It may seem strange that I am writing about the 2009 report by the European Union fact-finding commission on the August 2008 Russia-Georgia war since it was published a year ago.
But the report is still very important today — in some sense, even more important than the war itself. The report, which was lead by Swiss diplomat Heidi Tagliavini, is a blatant appeasement to Russia — a new Munich Agreement of sorts.
If you build policy and the economy on lies and self-deception, if you sincerely believe that you are the defender of freedom but out of fear and indifference you appease a dictatorship, and if you sincerely believe that you have a market economy despite having long ago sunk into debt and micromanaging the economy, the eventual consequences will be catastrophic.
To be honest, I was shocked by the report. My first thoughts after reading it were: “Europe has gone into retirement” and “Europe is no more.” Now one year later, Europe is falling apart.
According to the report, the Russia-Georgia war started when Georgia attacked Tskhinvali.
I was immediately reminded of a similar event in history. Before Finland declared war on the Soviet Union in 1941, there was one “small event” that triggered Finland’s declaration: The Red Army bombed dozens of Finnish settlements without ever declaring war. I have a question for Tagliavini: Is she certain that the start of the 1941-44 “Continuation War” between Russia and Finland should be considered from the moment that Finland declared war? What about all of the Russian provocations that preceded the Georgian attack on Tskhinvali?
Tagliavini has created nothing short of a revolution in global politics by introducing a new definition of war. It now turns out that wars are started by those who respond to the actions of aggressors. So, when the Red Army dropped bombs on Helsinki, that wasn’t war. But when Finland responded, it qualified as war.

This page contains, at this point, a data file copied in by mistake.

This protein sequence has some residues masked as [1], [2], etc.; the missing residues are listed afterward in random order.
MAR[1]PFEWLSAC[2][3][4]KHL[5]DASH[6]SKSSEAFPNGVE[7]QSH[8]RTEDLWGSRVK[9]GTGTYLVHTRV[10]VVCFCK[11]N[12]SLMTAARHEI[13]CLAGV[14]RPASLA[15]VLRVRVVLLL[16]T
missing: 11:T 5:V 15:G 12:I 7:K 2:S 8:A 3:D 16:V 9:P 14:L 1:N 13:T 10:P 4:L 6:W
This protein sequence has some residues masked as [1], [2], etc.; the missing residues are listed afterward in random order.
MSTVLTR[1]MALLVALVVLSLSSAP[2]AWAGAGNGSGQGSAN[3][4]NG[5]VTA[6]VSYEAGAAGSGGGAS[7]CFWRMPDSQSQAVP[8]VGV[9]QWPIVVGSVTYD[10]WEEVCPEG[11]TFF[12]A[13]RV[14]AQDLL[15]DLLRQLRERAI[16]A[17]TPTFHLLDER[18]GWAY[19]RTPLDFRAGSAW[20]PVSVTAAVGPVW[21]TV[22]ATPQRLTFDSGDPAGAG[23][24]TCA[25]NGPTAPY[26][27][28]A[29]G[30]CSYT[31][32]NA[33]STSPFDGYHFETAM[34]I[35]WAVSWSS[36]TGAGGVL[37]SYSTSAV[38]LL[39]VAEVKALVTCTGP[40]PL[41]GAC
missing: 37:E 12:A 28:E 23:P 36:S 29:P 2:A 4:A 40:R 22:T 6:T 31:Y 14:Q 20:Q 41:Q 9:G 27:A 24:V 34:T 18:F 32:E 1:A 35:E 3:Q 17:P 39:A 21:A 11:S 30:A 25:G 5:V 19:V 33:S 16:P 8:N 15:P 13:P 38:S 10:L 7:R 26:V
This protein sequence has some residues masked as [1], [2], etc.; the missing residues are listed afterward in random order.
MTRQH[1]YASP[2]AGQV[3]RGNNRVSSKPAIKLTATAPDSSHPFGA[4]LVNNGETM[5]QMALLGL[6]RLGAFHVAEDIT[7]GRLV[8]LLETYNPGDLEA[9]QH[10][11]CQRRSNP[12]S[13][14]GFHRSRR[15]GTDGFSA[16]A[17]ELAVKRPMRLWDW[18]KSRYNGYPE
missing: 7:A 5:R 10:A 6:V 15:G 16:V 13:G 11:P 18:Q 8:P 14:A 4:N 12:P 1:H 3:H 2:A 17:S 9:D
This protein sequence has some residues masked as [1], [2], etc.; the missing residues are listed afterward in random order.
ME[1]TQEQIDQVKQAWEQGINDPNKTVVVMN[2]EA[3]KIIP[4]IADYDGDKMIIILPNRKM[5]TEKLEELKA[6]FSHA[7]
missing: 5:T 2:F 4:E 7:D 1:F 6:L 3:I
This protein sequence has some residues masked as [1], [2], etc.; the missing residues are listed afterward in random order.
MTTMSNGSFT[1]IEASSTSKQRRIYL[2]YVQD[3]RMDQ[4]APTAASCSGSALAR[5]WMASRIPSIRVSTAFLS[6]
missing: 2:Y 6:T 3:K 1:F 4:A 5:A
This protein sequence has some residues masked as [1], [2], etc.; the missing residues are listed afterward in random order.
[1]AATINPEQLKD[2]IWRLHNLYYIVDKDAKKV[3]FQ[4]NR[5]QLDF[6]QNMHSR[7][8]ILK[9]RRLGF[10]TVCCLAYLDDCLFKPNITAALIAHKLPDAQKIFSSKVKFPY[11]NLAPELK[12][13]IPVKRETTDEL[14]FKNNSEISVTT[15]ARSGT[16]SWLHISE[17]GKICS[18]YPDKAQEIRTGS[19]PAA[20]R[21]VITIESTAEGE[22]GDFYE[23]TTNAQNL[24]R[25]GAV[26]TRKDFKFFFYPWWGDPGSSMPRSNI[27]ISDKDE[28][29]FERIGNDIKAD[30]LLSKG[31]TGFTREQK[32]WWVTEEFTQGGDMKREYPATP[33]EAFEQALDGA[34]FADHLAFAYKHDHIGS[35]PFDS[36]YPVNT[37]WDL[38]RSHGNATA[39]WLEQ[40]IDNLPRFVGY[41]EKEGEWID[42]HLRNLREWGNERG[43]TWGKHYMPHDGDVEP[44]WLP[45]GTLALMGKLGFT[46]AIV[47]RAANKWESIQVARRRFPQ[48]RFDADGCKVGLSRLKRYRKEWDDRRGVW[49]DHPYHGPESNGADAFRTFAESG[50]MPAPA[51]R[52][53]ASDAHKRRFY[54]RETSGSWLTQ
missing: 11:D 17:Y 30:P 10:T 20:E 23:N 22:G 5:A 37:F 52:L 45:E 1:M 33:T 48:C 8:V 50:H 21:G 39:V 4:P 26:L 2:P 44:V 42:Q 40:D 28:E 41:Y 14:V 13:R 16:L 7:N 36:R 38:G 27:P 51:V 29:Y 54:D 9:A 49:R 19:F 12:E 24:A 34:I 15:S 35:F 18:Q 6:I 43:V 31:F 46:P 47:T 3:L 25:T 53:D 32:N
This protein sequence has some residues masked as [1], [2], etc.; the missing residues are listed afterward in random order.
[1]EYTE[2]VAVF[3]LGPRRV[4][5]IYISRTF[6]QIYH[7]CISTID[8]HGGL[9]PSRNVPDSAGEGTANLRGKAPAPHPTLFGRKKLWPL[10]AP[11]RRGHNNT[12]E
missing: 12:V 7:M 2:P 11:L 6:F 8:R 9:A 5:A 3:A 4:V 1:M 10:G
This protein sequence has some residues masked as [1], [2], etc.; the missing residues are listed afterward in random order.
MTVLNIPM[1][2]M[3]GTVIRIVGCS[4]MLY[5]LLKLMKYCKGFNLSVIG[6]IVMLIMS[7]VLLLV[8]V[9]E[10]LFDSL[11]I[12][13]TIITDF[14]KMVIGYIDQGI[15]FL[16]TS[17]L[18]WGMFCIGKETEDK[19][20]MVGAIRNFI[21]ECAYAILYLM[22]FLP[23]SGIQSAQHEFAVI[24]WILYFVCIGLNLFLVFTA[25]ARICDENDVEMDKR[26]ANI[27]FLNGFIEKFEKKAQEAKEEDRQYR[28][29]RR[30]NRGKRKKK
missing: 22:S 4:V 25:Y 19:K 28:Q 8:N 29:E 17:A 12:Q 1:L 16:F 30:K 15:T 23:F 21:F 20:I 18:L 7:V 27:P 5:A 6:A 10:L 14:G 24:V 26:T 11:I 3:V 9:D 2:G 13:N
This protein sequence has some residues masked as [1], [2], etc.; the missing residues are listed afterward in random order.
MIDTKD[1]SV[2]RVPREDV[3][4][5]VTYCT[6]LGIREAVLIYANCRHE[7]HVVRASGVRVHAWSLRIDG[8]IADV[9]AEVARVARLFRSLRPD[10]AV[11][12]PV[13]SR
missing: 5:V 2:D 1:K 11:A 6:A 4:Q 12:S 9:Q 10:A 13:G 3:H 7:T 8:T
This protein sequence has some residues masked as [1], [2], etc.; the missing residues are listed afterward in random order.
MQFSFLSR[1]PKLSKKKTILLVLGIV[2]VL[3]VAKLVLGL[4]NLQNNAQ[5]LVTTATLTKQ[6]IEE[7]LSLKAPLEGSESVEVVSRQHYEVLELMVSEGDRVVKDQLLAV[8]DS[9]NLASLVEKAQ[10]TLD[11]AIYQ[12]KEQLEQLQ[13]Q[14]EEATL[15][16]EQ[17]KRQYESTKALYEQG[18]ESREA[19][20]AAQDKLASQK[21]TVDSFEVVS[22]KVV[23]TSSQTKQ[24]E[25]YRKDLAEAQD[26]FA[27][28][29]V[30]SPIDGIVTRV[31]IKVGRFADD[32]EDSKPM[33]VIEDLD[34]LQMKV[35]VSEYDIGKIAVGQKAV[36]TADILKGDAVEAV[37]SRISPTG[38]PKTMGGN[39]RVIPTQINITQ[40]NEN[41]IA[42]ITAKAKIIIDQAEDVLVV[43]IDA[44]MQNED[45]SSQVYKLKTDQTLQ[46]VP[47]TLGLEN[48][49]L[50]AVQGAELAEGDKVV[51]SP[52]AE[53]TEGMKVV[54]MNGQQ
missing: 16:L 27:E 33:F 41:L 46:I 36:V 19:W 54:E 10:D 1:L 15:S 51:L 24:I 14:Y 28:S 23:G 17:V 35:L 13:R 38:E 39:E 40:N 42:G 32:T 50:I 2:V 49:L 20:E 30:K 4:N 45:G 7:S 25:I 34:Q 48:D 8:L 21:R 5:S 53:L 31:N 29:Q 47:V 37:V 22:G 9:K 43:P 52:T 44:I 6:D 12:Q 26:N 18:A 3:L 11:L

The Tagliavini report was not complicity. It was cowardice in the face of an international bully. That cowardice by itself would not have been so bad had it not come from someone claiming to act as an arbiter in world affairs and as the voice of global conscience.
It turns out that it doesn’t necessarily take bribes to corrupt someone’s conscience. The prevailing motive in the report was to avoid at all costs spoiling relations with Russia by pointing out the Kremlin’s injustices and to heap most of the blame on Georgia, a country of far less importance to the international community.
The same thing is happening with the European economy. It is not just Greece or the euro that is coming apart at the seams. We are witnessing the unraveling of the whole philosophy of European bureaucratic socialism, which by some unfortunate misunderstanding considers itself a democracy.
Tagliavini, French President Nicolas Sarkozy and German Chancellor-cum-Gazprom PR agent Gerhard Schröder did not build Europe. It was built by their fathers and grandfathers following the end of World War II. At that time, Western Europe was an alternative to the Soviet Union — an alternative to slavery and tyranny. Post-World War II Europe symbolized the importance of never again signing a Munich Agreement with a dictator.
But it took only a few short years after the collapse of the Soviet Union for European bureaucrats to completely undo the Europe that their predecessors built. In that sense, Tagliavini’s report and the fall of the euro are just two sides of the same coin.